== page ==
|The purple Saucer Magnolia - 2013 BDG|
I still don't feel like posting my piece on mulch in the wake of the past two weeks here, so I will focus on some of the beautiful revelations this week as our spring continues its slow and consistent march forward. One of the great beneficiaries to a "Goldilocks Spring"(not too hot and not too cold), is the Magnolia.
Here in New England if we get a week of warm weather they open and drop their petals very quickly. On the other hand, if they open and we get a frost, the petals burn(turn brown) and drop.
|Star Magnolia finishing its three week bloom - 2013 BDG|
The most susceptible seems to be the Star Magnolia (Magnolia stellata), rarely do we get a show like we have had this year with them blooming for three weeks. They are called Star Magnolia for the star shaped flowers with many petals. The Star Magnolia seems to open a week or two before the Saucer Magnolia (Magnolia soulangiana). The Saucer Magnolias are having an amazing spring too with many different cultivars their colors ranging from the purples to roses and to pale pinks.
|A rose Saucer Magnolia - 2013 BDG|
I don't typically use Magnolias in my designs in New England because space is at a premium on most of the properties I work, and I often choose ornamental trees that offer more throughout the seasons, but on these spring days, it makes me want to re-think my opinion. Also, I don't want to get the Magnolia Society upset at me.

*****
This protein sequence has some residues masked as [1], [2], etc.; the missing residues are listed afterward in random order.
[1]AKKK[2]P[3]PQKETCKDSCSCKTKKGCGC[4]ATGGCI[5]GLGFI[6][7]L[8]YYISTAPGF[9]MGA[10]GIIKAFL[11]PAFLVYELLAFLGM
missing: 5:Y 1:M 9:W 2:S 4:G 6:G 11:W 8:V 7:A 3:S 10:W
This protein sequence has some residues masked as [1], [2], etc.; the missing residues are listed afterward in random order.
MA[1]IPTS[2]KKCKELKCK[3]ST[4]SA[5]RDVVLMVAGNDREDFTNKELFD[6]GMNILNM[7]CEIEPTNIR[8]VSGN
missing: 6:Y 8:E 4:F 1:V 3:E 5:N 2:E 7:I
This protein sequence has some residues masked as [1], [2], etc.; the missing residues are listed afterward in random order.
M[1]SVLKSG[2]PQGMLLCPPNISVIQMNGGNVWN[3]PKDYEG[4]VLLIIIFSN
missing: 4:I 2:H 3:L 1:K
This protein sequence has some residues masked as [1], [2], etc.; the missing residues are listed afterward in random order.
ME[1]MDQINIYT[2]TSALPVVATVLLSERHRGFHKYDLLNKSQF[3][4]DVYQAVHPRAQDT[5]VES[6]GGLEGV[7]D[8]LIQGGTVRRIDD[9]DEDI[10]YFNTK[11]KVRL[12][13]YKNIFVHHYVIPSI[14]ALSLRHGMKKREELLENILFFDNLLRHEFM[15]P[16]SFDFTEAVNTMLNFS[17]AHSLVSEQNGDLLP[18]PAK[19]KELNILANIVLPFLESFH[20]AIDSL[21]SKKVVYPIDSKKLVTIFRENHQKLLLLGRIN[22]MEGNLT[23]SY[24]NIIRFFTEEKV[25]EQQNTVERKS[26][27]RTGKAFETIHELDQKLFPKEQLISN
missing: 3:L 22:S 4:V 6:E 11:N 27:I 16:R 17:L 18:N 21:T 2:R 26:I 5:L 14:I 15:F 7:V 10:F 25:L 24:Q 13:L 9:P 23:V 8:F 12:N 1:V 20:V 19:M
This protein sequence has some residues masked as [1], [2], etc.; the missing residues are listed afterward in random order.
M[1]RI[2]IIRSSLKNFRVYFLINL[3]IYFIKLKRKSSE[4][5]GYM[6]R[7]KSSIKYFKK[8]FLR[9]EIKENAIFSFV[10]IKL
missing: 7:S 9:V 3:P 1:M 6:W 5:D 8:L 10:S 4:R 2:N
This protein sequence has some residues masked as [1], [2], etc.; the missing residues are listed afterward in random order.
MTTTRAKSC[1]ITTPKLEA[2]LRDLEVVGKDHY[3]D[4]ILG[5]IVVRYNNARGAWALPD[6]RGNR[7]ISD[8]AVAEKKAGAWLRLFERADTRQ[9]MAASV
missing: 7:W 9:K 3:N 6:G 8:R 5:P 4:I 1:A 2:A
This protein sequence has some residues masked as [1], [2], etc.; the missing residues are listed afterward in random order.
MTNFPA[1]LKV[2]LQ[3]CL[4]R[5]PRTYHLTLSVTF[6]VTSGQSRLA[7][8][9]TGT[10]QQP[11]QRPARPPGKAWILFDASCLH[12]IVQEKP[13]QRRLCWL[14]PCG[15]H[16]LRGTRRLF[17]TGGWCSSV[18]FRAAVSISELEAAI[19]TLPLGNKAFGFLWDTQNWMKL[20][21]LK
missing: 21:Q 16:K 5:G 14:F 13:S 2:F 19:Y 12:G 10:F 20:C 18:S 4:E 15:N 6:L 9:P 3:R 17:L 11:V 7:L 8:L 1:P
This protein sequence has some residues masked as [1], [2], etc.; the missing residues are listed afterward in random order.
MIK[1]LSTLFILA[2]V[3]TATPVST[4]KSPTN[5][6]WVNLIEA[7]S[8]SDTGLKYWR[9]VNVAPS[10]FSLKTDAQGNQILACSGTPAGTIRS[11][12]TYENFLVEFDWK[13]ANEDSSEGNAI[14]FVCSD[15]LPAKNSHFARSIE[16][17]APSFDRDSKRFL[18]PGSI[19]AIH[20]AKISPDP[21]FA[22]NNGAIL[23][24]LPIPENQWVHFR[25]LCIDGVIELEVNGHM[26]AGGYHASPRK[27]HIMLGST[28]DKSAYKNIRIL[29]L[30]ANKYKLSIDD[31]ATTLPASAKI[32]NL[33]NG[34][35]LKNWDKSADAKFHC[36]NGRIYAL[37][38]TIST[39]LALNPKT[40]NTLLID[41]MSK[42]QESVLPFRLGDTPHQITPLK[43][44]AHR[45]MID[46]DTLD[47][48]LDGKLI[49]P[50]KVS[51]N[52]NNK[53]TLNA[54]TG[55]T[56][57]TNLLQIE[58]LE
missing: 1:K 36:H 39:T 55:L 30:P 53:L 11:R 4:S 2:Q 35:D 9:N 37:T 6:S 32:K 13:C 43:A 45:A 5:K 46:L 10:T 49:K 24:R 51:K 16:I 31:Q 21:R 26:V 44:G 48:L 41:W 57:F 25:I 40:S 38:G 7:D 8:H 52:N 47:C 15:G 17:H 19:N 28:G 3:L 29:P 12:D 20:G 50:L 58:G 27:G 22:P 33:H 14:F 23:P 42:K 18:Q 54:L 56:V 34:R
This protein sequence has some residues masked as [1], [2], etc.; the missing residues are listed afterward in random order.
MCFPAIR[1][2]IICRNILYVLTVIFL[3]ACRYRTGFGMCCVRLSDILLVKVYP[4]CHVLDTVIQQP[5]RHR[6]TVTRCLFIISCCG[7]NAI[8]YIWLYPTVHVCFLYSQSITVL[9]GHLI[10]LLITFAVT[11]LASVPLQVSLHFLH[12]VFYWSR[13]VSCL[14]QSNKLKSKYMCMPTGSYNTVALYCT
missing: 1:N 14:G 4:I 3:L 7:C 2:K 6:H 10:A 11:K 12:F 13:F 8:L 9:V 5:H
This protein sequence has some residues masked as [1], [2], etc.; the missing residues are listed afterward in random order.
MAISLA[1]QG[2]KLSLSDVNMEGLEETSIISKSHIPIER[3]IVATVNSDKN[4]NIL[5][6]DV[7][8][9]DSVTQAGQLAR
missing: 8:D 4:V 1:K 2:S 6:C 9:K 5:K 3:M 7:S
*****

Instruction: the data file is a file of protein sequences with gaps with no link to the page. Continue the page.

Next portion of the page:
There are many other species: kobus, lilliflora, denudata, acuminata, virginiana and crosses of these species that are available at some nurseries in the area. I know a few people that even have the classic evergreen southern Magnolia growing on their properties, but that is an iffy proposition around here. The virginiana or Sweet Bay Magnolia is another favorite that flowers a little later and can be quite fragrant, but the flower display is not on the level of these early spring Magnolias. There are some reliable yellow flowering Magnolias that are crosses between denudata and the cucumber Magnolia (acuminata). "Butterflies" and "Elizabeth" are two commonly available yellow-flowering plants.
|Acer japonica "Aconitifolium" - 2013 BDG|
|Stewartia pseudocamellia just leafing out - 2013 BDG|
|Pulmonaria, the first perennial to bloom with the bulbs - 2013 BDG|